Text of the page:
*It is supposed that this was probably Sikke Snijder.
number of articles, which caused her exceeding great distress and anxiety of heart, especially since she could neither read nor write, and was more pious and willing than experienced. Hence, she earnestly importuned God, that-the exceeding good and man-loving Father would be pleased to look with compassion upon her, His poor handmaiden, whose inability and unfitness He knew best, and not to try her above her ability, but to deliver and save -her by His divine hand, whereupon a voice came to her while she was thus engaged in prayer, exclaiming, “Hadewijk I” Looking up and around her, and seeing no one, she continued in her fervent prayer. A second time she heard the voice, but again seeing no one, she persevered in her supplications until the same voice said to her the third time, “Hadewi jk, I tell thee, come out!” Seeing the door open, she put on her hood, and went out of the prison, but did not know where to conceal herself. She went provisionally into- the church, where she soon heard those who came there relate that the gates of the city had been closed because a certain Anabaptist woman had escaped from prison, no one knowing how, there being great reason to suspect sorcery in the matter, for which reason very diligent search was being made for her everywhere. Just as she left the church she heard the drummer in the street exclaim that whoever could point out her person, should receive one hundred guilders, but whoever concealed her should forfeit one hundred and fifty guilders, which increased her fear more and more. Trusting herself by no means into her own house, and yet compelled to seek shelter somewhere, she went to the house of her former master and mistress, whom she, before she was married, had served very faithfully for sometime, and who therefore thought much of her. These she entreated whether they would not please give her shelter in this distress, but they refused to do it; whereupon she went away as in despair, and came before the priest’s house, where lived a certain half-witted fellow, well-known to her, whom she, as he was standing at the door, addressed, asking him to conceal her; which he did, taking her up into the garret, and providing her with food and drink; but in the night he came to her, and made indecent advances to her. Here the embarrassment was greater than ever; she had to deal with one who was strong of body and passions, with whom reasoning had little influence; if she made an outcry her life was in danger; she therefore lifted up her soul, and betook herself to her Redeemer, and called upon Him for help in this great distress, and also entreated this fellow to desist from so evil a deed, because it would be adultery and she had a husband; and adulterers and adulteresses had to burn forever in hell; whereupon he left her in peace and went away, saying, “The jade is too wise in the Scriptures; I have no chance with her.” The next day he went to the Zuypmarket, to Hadewijk’s brother-in-law, who daily brought buttermilk there for sale, and told him that he had, unknown to anyone, concealed his sister-in-law in the priest’s house, and advised him to come with his boat to the back stairs of the priest’s house, there to take her into the boat, and carry her out of the city through the floodgate, which he did, and thus this lamb Hadewijk, through the miraculous hand of God, escaped the claws of the ravening wolves, fled to Emden, and lived the remainder of her life in the meetinghouses of the Anabaptists, where she fell asleep in the Lord.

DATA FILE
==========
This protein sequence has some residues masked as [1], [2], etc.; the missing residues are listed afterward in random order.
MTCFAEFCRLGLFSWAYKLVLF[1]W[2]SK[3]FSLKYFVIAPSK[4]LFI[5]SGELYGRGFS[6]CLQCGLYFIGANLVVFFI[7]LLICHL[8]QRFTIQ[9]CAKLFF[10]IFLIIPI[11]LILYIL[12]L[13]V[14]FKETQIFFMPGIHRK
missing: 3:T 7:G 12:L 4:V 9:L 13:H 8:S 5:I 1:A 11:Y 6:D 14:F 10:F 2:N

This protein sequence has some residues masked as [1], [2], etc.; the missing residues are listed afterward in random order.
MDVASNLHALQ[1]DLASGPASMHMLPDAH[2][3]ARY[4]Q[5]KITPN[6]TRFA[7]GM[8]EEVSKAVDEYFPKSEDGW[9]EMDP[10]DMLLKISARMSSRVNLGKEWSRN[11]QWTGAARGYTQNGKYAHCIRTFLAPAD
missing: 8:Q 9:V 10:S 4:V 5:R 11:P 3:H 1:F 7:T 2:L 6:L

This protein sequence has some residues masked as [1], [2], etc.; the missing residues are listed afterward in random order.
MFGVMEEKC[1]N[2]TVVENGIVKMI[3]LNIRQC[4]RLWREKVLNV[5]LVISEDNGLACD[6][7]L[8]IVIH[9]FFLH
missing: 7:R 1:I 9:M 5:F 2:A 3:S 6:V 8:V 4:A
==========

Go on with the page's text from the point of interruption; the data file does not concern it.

Remmeltje Wubbers, from whom I have this account, heard it only frequently from her parents and others, but also from the woman who attended Hadewijk in her last sickness, to whom Hadewijk related it with her own lips.